TRAIL OF LIGHTS
the 1940s, a drive through Kilgore
was unlike any other excursion into East
More than 1,000 wooden oil derricks -- perhaps the most visible evidence
of the East Texas oil
boom -- lined the town’s streets. During the Christmas season, lights
were hung on many of the derricks. And one plot of ground was known
as “the world’s richest acre.”
Then, the underground
oil pools played out. Kilgore’s
oil derricks began to disappear and Kilgore
soon looked like any other East Texas community.
steel replicas of the old derricks are back, thanks to the work of
the Kilgore Historical Preservation Society. And the Christmas lights
are back, too.
view of the "the world's richest acre"
TE photo 5-02
lights up its derricks and produces a sample of what the town looked
like some sixty years ago. The lights are turned on the first Saturday
after Thanksgiving and remain lit until after January 1.
Stars top the sixty replica derricks, helping the city maintain its
title as the state's official "City of Stars." Kilgore
is also among the stops on the Holiday Trail of Lights, which
includes Marshall and
East Texas and Natchitoches
and Shreveport in Louisiana.
Oct. 3, 1930, in a Rusk
County pasture, 70-year-old "Dad" Joiner brought in the Daisy
Bradford 3 and unknowingly tapped into the world's largest pocket
The resulting oil boom brought thousands of producers and drillers
into East Texas, turned
the quiet little communities into raucous boom towns and made millions
for oil producers.
The boom also brought con men, prostitutes, thieves and other criminals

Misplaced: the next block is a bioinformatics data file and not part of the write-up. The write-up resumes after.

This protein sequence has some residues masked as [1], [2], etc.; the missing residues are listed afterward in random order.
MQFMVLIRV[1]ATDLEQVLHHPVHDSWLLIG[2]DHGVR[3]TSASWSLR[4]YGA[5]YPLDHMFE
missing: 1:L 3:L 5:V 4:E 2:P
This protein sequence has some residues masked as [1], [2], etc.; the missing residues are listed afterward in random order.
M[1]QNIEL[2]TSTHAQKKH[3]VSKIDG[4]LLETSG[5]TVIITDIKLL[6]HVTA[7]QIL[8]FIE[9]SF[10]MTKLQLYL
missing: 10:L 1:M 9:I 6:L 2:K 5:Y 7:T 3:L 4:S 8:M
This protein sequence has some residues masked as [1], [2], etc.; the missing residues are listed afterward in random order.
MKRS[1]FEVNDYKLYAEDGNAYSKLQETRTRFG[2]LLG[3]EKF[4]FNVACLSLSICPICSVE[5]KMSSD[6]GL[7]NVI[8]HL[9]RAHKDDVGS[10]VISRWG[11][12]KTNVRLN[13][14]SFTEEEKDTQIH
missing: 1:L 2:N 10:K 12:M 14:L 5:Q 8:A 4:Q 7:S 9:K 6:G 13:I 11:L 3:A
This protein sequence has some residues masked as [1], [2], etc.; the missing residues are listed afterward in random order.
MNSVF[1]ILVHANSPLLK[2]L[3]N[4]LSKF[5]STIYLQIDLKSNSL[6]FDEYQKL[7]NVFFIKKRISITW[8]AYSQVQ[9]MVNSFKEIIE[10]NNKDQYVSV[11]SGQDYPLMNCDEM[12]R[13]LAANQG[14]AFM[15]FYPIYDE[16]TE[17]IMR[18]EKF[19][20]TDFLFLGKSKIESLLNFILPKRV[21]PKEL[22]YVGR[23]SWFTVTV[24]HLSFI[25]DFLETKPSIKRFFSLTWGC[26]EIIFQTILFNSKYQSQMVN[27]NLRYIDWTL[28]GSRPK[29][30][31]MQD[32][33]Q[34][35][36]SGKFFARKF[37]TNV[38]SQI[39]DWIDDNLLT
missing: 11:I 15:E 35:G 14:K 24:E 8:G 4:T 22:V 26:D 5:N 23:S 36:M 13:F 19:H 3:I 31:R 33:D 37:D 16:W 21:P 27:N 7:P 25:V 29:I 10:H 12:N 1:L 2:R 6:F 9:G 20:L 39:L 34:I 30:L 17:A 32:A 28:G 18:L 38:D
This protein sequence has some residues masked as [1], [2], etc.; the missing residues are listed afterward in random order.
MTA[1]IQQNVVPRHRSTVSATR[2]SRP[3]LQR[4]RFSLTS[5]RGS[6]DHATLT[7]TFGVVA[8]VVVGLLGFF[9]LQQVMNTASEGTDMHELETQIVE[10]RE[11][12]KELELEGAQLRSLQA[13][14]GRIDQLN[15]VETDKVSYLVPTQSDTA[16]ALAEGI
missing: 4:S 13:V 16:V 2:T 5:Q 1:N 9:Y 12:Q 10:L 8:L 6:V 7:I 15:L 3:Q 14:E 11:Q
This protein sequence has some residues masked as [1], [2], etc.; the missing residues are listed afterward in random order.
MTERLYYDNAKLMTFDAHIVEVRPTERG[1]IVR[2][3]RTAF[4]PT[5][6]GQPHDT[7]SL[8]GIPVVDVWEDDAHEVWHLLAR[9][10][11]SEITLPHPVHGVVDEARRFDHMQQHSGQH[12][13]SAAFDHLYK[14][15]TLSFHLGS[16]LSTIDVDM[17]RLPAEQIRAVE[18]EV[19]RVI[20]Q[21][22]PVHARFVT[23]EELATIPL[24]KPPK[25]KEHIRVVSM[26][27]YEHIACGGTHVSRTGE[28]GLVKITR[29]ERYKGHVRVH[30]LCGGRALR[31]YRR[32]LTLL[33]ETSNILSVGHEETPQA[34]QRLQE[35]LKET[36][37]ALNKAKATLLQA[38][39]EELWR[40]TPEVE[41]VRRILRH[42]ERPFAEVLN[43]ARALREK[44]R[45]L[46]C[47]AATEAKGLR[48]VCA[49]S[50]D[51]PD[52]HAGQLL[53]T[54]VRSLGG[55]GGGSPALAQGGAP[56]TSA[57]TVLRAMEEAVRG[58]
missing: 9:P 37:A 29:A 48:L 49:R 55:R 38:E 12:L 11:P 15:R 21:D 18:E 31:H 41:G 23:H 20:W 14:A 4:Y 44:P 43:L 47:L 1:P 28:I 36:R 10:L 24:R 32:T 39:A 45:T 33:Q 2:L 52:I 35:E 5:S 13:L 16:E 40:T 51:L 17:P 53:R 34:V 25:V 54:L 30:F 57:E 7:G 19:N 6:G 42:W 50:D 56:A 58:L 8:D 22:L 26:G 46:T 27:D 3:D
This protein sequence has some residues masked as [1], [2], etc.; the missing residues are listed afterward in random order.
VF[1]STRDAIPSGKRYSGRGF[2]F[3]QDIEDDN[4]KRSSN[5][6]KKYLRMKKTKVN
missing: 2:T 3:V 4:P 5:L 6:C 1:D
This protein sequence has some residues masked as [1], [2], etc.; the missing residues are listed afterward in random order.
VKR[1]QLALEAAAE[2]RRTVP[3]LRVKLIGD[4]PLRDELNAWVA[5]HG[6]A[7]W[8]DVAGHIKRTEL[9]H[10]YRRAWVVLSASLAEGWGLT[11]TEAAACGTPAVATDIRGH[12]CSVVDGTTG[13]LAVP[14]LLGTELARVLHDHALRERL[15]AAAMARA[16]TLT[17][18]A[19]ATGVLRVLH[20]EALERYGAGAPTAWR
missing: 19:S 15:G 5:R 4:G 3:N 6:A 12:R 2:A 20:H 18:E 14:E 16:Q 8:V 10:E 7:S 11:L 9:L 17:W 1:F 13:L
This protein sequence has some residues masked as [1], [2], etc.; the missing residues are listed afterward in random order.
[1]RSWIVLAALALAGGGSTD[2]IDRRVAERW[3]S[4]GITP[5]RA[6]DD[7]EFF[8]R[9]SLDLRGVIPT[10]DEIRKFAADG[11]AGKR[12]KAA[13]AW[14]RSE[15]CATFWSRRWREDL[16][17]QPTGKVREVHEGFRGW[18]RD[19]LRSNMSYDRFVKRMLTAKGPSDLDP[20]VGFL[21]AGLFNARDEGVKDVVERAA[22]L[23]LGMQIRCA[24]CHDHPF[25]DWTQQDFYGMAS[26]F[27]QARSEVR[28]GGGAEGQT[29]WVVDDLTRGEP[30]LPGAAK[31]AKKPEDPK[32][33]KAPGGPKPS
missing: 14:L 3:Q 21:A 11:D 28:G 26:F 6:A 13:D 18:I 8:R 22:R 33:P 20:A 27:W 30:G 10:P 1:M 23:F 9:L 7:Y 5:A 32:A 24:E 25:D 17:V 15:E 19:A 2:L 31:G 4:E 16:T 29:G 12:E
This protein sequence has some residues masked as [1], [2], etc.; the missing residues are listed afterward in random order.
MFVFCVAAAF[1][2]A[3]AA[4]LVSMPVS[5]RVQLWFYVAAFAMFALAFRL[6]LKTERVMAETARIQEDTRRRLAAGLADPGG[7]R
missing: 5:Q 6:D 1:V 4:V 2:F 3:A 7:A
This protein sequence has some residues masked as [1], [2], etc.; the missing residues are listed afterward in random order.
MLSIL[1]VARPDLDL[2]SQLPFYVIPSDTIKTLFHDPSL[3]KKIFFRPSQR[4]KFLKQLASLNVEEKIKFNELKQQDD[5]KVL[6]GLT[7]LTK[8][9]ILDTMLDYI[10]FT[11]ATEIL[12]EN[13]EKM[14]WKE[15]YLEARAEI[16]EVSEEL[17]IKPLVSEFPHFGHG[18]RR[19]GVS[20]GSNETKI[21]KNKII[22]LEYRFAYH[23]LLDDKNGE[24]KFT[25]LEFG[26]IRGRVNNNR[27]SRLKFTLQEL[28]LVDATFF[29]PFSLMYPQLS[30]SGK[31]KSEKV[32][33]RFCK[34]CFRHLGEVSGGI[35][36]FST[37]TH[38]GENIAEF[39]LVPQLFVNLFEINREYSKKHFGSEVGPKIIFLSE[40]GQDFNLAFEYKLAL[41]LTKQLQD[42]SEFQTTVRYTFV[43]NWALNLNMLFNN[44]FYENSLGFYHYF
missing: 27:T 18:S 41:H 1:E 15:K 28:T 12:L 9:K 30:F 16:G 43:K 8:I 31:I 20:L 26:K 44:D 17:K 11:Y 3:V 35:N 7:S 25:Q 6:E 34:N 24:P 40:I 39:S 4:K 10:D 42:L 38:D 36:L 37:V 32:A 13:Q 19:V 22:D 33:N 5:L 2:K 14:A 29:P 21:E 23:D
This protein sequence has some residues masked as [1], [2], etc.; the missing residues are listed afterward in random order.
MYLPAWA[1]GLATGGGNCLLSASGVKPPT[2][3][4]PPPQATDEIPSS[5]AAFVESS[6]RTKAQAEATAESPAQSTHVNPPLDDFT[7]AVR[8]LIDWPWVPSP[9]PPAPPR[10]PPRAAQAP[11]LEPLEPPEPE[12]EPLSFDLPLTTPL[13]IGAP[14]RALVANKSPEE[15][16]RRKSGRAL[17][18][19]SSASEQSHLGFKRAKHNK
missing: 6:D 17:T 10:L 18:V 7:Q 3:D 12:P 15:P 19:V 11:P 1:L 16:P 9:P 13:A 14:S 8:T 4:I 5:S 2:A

before Texas Rangers were assigned to clean up the area.
When the Rangers filled up the jails, they chopped a hole at each
end of an old church building, ran a chain the length of the building,
and chained and padlocked prisoners to the chain. If a prisoner need
to use a restroom, a bucket was passed down the chain.
Even though the oil patch isn’t as prosperous as it once was, oil
remains a big part of the economy of Kilgore
and the city remains a popular destination place for tourists who
want to learn how oil in Texas began.
Kilgore has carefully
preserved the legacy of its boom years with the East Texas Oil
Museum near the campus of Kilgore College.
Visitors from more than 120 countries have visited the museum, which
is not only the cornerstone of oil history in East
Texas, but one of the leading destinations for tourists in East
This Christmas, if you remember the old wooden derricks from East
Texas’ past, come to Kilgore
for a hefty dose of nostalgia from the forties.
Bob Bowman's East
19, 2005 Column
A weekly column syndicated in 109 East Texas newspapers